Journal of Economic Theory
Опубликовано на портале: 25-10-2007Philippe Aghion, Philippe Bacchetta, Abhijit Banerjee Journal of Economic Theory. 2004. Vol. 119. No. 1. P. 6-30.
This paper presents a general equilibrium currency crisis model of the 'third generation', in which the possibility of currency crises is driven by the interplay between private firms' credit-constraints and nominal price rigidities. Despite our emphasis on microfoundations, the model remains sufficiently simple that the policy analysis can be conducted graphically. The analysis hinges on four main features: i) ex post deviations from purchasing power parity; ii) credit constraints a la Bernanke-Gertler; iii) foreign currency borrowing by domestic firms; iv) a competitive banking sector lending to firms and holding reserves and a monetary policy conducted either through open market operations or short-term lending facilities. We first show that with a positive likelihood of a currency crisis, firms may indeed find it optimal to borrow in foreign currency, following Chamon (2001). Second, we derive sufficient conditions for the existence of a sunspot equilibrium with currency crises. Third, we show that a reduction in the monetary base through restrictive open market operations is more likely to eliminate the possibility of currency crises if at the same time the central bank does not impose excessive constraints on short-term lending facilities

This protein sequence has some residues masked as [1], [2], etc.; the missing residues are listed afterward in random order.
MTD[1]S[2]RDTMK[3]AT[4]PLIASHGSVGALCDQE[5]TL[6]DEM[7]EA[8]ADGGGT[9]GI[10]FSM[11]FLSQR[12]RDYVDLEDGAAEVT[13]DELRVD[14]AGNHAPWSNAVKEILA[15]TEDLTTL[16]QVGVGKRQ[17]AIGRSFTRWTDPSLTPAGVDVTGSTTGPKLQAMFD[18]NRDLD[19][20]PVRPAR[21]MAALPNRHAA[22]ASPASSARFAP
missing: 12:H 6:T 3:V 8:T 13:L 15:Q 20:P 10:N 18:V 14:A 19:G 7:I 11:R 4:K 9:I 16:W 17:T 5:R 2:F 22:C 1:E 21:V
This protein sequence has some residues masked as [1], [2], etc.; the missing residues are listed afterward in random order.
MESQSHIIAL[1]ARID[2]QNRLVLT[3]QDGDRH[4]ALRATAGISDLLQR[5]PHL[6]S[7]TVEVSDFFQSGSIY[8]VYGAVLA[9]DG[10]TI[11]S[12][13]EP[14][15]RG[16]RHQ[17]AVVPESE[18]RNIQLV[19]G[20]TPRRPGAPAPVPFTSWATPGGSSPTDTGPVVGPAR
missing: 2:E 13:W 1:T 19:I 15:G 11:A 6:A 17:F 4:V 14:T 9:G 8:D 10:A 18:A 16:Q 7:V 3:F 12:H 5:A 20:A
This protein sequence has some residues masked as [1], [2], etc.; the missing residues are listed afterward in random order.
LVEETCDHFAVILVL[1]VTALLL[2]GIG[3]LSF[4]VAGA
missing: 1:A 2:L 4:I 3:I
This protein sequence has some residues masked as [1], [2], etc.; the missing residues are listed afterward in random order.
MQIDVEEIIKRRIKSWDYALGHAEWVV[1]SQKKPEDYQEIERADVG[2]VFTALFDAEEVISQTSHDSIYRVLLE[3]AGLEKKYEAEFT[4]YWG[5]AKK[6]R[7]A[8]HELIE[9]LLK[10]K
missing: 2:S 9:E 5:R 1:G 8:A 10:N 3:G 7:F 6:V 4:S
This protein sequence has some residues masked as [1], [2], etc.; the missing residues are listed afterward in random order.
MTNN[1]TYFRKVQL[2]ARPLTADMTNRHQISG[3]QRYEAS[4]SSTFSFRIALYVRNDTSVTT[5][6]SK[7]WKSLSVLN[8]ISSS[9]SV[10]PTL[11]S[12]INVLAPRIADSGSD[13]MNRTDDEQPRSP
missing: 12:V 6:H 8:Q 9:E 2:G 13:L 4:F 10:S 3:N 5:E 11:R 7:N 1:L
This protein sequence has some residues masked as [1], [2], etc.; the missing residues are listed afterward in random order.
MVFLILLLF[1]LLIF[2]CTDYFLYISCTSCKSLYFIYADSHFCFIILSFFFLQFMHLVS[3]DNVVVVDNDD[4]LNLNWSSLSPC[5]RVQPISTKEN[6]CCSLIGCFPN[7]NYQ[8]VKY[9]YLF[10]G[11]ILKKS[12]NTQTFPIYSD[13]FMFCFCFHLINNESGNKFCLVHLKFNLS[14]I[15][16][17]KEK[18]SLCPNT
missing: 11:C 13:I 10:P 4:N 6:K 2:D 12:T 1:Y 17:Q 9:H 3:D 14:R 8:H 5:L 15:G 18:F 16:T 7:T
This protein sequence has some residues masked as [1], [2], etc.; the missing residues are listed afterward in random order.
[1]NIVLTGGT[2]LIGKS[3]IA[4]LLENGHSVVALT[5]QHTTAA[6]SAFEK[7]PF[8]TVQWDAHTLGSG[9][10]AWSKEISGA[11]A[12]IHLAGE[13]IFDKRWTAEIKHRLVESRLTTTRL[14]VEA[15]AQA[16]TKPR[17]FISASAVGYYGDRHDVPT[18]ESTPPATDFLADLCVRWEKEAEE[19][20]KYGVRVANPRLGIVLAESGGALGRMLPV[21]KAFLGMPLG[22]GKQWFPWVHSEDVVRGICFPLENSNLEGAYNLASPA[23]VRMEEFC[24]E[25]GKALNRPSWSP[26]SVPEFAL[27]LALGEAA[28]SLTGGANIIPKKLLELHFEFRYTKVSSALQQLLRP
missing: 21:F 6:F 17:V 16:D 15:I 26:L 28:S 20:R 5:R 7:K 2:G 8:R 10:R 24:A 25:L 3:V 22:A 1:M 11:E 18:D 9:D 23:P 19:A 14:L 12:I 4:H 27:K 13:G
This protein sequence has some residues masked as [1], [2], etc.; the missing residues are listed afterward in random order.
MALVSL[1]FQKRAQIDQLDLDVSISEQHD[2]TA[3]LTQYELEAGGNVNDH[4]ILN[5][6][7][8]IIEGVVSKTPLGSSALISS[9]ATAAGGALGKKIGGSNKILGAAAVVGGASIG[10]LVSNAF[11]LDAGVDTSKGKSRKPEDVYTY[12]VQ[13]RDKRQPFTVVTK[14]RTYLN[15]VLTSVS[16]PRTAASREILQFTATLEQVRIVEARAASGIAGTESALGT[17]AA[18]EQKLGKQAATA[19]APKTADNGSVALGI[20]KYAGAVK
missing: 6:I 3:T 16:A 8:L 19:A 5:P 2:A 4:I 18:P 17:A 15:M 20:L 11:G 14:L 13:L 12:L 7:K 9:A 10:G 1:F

Опубликовано на портале: 01-11-2007Stephanie Schmitt-Grohe, Martin Uribe Journal of Economic Theory. 2004. Vol. 114. No. 2. P. 198–230 .
This paper studies optimal fiscal and monetary policy under sticky product prices. The theoretical framework is a stochastic production economy. The government finances an exogenous stream of purchases by levying distortionary income taxes, printing money, an issuing nominal non-state-contingent bonds. The main findings of the paper are: First, for a miniscule degree of price stickiness (i.e., many times below available empirical estimates) the optimal volatility of inflation is near zero. Second, small deviations from full price flexibility induce near random walk behavior in government debt and tax rates. Finally, price stickiness induces deviation from the Friedman rule.